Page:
Chaumet – Josephine Aigrette
“Joséphine”, the iconic Chaumet collection, has been reinvented, playing with colour, re-enchanting pearls and giving a place to fantasies for every hour and desire. From amethyst and citrine, to peridot, aquamarine and rhodolite garnet, the tones of gemstones combine in joyous compositions with diamonds and pearls. Here everything is legend, each piece in the collection whispering the story of an exceptional woman of yesterday to today.
“The soul” of the collection
Exiled from Martinique to Europe, a prisoner of the Revolution, divorced, widowed, devoted mother, lover of the First Consul, Empress of France, divorced once more, and a respected botanist, Joséphine’s life has all the makings of a novel. “Neither completely the one, nor entirely another,” she assumed her various responsibilities with brio, faithfully remaining true to the French art de vivre that characterized her relationship with the world.
An imperial inspiration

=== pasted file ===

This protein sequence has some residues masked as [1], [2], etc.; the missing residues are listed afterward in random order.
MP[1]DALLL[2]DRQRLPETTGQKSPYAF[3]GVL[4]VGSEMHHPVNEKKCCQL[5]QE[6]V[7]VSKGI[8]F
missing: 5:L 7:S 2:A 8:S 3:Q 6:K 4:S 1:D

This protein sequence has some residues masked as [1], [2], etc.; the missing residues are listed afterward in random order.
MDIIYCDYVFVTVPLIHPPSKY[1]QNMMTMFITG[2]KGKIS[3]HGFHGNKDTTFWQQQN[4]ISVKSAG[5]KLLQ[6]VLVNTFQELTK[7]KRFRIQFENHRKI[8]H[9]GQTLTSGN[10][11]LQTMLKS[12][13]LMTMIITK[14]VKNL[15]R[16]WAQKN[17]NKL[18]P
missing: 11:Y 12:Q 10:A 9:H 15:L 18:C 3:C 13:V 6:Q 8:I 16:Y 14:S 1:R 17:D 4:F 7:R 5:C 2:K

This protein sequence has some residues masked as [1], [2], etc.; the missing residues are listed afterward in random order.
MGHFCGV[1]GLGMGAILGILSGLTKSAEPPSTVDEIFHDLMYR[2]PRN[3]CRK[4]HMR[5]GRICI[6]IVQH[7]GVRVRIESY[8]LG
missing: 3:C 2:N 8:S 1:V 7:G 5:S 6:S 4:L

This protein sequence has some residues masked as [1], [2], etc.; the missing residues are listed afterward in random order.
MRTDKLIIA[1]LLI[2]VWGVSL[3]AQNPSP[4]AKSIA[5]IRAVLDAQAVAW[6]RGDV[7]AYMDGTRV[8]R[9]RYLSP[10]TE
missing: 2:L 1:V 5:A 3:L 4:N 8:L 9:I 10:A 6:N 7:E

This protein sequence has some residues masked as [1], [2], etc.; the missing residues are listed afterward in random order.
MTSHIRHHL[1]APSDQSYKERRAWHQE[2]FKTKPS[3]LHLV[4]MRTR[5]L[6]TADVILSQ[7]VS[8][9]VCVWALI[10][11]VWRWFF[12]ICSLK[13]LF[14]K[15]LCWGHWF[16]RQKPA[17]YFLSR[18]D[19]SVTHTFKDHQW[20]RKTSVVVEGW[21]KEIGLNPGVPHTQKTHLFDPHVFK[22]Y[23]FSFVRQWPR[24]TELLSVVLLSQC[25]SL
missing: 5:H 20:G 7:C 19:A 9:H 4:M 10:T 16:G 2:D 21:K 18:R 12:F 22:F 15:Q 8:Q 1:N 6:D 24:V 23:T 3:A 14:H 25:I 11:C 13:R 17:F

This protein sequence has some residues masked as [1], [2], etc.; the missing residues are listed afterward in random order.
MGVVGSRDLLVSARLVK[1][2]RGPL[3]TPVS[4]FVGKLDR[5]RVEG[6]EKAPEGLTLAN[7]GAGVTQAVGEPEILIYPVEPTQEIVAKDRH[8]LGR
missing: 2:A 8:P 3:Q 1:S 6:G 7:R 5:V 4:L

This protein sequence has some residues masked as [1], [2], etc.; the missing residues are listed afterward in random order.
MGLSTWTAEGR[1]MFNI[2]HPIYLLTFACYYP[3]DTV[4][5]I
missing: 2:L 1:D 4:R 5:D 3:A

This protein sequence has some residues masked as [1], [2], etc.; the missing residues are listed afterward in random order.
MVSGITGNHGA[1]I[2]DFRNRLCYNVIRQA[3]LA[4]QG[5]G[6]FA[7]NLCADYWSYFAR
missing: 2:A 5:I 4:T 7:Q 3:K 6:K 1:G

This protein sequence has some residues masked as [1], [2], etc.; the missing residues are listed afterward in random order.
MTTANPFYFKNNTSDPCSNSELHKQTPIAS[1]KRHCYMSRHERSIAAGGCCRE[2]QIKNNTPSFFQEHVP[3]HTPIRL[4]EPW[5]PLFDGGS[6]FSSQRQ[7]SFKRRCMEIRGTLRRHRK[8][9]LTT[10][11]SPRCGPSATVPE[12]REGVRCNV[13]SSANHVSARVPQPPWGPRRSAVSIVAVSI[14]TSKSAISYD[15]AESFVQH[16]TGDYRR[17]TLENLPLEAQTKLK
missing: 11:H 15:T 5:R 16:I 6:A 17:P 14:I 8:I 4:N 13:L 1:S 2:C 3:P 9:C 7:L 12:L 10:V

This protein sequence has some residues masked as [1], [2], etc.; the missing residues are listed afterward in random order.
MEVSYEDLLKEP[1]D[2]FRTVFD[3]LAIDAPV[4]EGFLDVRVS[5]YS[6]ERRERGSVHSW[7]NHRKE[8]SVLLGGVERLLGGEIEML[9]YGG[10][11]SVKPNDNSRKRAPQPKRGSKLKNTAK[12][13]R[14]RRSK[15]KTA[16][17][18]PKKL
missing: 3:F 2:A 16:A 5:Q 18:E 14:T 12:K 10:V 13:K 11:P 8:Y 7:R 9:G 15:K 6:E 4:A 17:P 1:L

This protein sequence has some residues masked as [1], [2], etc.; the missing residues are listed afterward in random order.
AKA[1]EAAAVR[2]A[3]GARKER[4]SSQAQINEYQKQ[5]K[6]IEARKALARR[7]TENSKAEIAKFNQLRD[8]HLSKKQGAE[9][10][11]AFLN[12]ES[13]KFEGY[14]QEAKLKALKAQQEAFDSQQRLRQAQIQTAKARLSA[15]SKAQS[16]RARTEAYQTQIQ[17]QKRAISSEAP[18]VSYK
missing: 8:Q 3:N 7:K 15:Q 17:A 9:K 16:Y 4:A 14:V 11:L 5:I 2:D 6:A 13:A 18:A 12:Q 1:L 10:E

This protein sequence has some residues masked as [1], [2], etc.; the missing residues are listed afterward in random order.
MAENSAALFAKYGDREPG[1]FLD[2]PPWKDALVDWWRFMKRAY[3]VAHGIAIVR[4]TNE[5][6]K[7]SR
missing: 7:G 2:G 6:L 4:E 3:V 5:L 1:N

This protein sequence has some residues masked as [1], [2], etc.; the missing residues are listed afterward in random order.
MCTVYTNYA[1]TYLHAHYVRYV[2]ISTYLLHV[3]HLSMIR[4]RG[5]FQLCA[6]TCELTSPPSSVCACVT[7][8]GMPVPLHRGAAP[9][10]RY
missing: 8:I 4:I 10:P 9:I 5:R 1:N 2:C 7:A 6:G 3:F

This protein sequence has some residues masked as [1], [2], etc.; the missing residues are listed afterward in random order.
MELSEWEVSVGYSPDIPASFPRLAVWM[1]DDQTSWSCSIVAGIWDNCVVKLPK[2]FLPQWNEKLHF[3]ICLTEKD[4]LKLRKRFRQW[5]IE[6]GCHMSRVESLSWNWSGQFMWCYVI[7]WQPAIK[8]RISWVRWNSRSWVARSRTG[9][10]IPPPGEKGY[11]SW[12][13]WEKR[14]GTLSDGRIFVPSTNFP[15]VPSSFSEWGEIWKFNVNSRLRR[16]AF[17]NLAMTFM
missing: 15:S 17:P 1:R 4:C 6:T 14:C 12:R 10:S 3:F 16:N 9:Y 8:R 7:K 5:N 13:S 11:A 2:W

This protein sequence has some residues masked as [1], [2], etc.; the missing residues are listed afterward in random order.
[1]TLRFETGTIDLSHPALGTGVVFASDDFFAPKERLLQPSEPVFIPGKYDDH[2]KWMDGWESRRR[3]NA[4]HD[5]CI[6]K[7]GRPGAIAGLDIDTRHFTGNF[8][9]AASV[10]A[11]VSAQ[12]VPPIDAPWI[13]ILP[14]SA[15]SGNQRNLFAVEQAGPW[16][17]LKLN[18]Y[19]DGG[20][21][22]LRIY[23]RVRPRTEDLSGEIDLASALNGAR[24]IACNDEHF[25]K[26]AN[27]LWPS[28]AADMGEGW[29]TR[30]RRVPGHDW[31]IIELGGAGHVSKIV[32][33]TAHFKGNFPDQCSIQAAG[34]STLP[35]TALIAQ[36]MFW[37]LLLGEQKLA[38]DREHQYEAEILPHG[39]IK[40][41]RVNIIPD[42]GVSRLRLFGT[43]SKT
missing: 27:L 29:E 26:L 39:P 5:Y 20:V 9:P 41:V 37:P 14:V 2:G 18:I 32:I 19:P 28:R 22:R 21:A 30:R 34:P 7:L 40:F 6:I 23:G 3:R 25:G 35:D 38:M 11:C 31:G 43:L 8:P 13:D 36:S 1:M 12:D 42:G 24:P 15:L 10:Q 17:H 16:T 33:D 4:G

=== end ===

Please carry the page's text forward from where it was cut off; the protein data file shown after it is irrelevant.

An 18th-century aristocrat, Joséphine retained memories of life on tropical islands. As Empress, she reinvented the codes of fashion and taste, popularizing her own vision of elegance.
Emboldened by a sense of liberation melding nature and happiness, inspired by the thinking of Jean-Jacques Rousseau, she cast off conventions and corsets, adopting the lightness of voiles, the theatricality of tulles and the transparency of chiffons. Layering and stacking pearls, diamonds, materials and motifs, she invented looks that became essential for the “jet set” of the time. From necklaces and rings, to brooches, earrings, châtelaines, hair ornaments and so on, these “accessories” became precious parures that could be worn depending on the circumstance, inventing the modernity of a fashion adaptable to any moment.
A setting for nature
Joséphine’s wardrobe was a mixture of dazzling and delicate hues. In order to capture the subtle tones of a rose or an orchid, the freshness of an hydrangea, or to evoke the celestial blue of an agapanthus, she had tulles embroidered, layered chiffons and transformed her dresses into living paintings.
Having been born on Martinique, she possessed a love of all things maritime. Her passion for iridescent oriental pearls came from her nostalgia for the ocean, for nature both wild and refined, nourishing her taste for antiquity.
Her highly singular way of melding styles, moving from classical to pastoral, combining land and sea, mixing and matching, and personalizing her bold gestures, represents a modernity that seems very contemporary to our own time.